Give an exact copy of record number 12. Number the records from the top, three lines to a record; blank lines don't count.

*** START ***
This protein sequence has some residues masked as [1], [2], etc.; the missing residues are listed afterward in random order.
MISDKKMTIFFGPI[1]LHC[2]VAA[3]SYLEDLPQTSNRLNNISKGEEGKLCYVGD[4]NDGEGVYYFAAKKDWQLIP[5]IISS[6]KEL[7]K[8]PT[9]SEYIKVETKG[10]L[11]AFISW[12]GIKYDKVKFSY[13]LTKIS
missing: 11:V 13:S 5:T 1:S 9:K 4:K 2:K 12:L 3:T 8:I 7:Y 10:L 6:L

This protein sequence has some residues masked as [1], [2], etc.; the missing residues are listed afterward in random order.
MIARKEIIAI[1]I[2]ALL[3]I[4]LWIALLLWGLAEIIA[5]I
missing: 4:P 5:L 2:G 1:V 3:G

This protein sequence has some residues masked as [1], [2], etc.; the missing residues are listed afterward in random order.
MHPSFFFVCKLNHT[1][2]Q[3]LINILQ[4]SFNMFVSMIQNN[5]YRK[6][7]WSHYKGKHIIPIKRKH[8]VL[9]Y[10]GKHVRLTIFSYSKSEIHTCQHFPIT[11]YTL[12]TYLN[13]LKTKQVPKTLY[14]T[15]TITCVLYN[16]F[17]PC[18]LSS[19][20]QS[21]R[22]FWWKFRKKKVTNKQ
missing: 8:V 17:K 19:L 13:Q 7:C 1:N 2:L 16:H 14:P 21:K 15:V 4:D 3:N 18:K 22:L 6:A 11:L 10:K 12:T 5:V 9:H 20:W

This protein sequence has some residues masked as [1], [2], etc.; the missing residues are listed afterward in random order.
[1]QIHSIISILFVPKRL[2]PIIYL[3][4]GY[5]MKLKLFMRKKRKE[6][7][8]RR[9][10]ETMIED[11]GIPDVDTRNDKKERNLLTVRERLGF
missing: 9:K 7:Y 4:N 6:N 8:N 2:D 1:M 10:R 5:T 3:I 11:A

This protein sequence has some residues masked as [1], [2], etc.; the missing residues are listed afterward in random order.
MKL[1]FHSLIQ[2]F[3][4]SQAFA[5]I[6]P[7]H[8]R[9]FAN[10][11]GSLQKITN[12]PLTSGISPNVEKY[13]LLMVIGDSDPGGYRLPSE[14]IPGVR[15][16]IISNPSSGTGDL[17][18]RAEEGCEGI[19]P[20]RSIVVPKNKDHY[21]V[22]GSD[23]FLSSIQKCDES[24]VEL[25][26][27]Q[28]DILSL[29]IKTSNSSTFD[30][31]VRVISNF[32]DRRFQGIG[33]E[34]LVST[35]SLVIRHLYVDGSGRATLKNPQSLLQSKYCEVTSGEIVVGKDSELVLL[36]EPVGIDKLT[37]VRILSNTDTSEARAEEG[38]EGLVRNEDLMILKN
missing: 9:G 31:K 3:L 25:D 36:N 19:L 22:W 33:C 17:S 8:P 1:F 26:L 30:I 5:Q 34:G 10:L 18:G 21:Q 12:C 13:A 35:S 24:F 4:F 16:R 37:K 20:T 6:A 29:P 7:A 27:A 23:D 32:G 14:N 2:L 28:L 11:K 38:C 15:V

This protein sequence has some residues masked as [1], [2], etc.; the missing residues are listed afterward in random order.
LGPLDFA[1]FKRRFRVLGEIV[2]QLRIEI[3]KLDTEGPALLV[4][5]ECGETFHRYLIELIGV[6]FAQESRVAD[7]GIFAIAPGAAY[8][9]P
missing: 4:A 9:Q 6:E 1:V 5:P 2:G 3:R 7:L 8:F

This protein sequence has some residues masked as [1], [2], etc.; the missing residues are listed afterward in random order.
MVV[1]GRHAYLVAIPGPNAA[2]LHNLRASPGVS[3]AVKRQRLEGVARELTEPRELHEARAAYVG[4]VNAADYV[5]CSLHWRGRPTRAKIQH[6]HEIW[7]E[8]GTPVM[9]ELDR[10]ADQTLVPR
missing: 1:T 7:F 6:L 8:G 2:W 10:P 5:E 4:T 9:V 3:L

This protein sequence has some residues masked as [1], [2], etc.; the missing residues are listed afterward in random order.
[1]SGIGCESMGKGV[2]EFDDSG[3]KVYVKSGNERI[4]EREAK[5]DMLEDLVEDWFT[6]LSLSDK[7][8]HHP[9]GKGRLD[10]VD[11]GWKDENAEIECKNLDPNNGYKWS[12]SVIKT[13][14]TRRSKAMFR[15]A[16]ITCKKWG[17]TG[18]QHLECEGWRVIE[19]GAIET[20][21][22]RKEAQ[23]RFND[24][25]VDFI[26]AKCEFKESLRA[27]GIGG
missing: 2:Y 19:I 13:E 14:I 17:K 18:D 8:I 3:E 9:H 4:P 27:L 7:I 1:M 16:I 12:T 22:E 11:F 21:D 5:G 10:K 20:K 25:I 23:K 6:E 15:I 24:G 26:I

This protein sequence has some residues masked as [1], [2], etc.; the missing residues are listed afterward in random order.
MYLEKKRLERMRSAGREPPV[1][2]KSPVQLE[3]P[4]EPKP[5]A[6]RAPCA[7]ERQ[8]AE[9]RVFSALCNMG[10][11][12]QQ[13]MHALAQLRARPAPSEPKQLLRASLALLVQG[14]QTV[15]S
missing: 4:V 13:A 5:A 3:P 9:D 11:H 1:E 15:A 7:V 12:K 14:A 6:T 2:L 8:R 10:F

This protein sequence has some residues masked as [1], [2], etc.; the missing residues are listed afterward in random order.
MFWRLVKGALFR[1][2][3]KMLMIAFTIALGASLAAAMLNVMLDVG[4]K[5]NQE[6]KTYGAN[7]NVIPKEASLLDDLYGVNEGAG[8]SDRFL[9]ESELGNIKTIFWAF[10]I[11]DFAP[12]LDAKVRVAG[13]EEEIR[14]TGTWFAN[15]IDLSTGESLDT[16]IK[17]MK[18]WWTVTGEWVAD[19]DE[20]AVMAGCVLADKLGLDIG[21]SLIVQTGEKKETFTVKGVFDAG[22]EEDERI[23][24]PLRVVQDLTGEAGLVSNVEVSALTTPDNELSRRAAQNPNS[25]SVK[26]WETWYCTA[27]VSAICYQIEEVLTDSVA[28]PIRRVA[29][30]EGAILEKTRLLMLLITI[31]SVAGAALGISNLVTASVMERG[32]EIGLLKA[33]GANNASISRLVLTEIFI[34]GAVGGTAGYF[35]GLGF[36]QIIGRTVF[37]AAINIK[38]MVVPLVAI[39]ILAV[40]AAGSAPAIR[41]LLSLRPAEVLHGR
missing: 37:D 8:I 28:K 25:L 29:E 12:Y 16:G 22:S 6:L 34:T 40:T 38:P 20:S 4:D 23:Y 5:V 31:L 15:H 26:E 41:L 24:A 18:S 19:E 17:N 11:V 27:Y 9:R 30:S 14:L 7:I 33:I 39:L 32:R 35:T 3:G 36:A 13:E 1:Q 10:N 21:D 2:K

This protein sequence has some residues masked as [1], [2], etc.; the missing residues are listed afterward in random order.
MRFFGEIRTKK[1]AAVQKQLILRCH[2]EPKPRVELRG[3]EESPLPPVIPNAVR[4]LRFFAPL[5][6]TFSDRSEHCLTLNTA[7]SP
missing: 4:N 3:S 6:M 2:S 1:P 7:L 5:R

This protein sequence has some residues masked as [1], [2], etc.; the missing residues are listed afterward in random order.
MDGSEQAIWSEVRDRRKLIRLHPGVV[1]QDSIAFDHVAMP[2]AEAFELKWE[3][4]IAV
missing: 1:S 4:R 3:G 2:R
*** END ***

This protein sequence has some residues masked as [1], [2], etc.; the missing residues are listed afterward in random order.
MDGSEQAIWSEVRDRRKLIRLHPGVV[1]QDSIAFDHVAMP[2]AEAFELKWE[3][4]IAV
missing: 1:S 4:R 3:G 2:R